In Stuart Firestein's new book, he argues that ignorance is the engine of science. Should we really think of ideas like the scientific method as something set in stone?
Firestein joined The Daily Circuit to talk about his new book, "Ignorance: How it Drives Science," and better ways to think about scientific discovery and fact.
"It would be nice if [science was] so well-ordered and so thought-out and so carefully chronicled, but it's not," he said on Talk of the Nation. "It's complete chaos most of the time. I mean, all of us, of working scientists, have told our graduate students at one time or another, well, look, let's get the data, and then we'll come up with a hypothesis, because that's sometimes just the way it is. In fact, I think a hypothesis is, in some ways, a bad idea for science; because a hypothesis is, after all, your best, cutest idea about how something works. And it's bound to buy us everything you do after that."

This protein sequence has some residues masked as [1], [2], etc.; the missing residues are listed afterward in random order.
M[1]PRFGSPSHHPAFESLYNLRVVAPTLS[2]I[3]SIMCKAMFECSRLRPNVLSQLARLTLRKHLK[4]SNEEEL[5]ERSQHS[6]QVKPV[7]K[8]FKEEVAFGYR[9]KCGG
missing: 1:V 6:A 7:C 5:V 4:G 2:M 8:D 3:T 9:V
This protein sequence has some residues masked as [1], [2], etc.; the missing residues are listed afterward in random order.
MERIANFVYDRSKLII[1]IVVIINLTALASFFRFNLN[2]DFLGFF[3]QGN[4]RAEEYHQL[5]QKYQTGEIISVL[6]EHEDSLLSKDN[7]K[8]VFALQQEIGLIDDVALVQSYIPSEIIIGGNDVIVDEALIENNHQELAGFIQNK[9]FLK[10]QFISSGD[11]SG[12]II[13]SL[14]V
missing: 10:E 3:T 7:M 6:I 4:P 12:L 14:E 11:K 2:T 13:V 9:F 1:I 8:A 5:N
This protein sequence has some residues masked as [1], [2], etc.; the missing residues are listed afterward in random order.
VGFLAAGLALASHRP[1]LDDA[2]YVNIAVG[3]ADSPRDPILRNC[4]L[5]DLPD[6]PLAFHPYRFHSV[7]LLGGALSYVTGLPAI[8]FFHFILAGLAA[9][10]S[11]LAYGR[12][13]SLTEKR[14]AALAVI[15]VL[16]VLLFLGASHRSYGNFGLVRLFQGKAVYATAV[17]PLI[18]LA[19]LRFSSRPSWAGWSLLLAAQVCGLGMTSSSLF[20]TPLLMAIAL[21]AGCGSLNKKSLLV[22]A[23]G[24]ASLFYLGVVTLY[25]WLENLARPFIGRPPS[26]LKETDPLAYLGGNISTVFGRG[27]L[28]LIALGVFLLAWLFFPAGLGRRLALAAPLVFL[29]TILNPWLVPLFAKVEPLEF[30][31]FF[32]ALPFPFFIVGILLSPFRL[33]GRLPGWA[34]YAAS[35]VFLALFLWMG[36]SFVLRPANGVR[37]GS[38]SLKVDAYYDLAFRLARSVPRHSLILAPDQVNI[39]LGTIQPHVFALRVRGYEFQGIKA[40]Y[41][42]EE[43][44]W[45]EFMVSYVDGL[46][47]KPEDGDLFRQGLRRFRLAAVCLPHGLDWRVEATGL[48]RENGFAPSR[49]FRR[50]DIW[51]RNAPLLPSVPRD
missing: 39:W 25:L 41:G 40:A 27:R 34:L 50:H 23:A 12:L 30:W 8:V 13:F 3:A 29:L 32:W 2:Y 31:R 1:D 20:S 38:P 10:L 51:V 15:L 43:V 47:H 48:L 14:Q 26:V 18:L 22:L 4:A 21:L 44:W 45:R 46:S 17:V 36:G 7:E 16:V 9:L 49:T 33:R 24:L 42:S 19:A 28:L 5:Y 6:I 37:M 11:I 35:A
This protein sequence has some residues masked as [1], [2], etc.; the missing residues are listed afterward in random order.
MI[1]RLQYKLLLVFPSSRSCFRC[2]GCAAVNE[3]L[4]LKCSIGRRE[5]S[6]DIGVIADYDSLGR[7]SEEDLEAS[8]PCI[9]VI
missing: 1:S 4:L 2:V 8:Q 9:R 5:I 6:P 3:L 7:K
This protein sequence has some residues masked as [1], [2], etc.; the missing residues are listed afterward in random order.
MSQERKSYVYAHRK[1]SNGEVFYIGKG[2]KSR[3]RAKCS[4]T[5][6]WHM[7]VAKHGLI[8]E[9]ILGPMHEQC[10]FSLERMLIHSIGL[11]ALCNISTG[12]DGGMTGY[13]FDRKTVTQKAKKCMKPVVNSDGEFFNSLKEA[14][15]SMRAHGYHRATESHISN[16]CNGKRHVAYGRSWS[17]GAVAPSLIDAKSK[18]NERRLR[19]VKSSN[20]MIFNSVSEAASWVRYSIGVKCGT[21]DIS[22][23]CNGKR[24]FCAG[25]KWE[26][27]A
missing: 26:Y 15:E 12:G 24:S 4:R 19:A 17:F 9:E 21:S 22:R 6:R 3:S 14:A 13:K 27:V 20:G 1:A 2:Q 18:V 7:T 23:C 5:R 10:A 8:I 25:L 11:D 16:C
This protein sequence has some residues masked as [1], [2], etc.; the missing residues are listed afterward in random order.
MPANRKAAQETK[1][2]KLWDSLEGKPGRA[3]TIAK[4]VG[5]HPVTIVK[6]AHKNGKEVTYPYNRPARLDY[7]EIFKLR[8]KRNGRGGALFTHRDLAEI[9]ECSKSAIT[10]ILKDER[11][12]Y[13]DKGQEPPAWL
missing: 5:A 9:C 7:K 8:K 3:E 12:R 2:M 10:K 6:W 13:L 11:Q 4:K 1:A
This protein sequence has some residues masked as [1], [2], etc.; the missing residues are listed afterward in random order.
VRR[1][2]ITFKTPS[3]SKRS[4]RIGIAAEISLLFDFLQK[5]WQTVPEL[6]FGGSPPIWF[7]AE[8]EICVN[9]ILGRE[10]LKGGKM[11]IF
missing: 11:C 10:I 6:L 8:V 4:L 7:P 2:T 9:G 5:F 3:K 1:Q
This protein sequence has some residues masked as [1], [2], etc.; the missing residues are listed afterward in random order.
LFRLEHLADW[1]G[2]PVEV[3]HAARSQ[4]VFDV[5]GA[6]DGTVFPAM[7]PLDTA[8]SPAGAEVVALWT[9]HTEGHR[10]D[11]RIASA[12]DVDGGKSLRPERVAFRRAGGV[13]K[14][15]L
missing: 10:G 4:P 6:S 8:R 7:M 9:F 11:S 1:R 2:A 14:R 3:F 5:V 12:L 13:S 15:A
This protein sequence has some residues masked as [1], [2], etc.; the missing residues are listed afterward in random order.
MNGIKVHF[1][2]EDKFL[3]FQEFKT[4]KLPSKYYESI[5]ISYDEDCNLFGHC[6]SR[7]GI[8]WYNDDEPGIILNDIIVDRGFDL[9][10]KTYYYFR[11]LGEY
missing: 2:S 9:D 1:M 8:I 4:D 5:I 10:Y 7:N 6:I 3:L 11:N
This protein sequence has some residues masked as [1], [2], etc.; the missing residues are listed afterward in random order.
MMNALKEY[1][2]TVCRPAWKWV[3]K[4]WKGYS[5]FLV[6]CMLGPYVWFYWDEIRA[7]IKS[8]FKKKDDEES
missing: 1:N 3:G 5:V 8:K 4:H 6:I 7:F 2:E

From The Guardian review:
Stuart Firestein, a teacher and neuroscientist, has written a splendid and admirably short book about the pleasure of finding things out using the scientific method. He smartly outlines how science works in reality rather than in stereotype. His MacGuffin - the plot device to explore what science is - is ignorance, on which he runs a course at Columbia University in New York. Although the word "science" is derived from the Latin scire (to know), this misrepresents why it is the foundation and deliverer of civilisation. Science is to not know but have a method to find out. It is a way of knowing.
There needs to be more acceptance of informed ignorance in the science fields and scientists have to be open and transparent about it.
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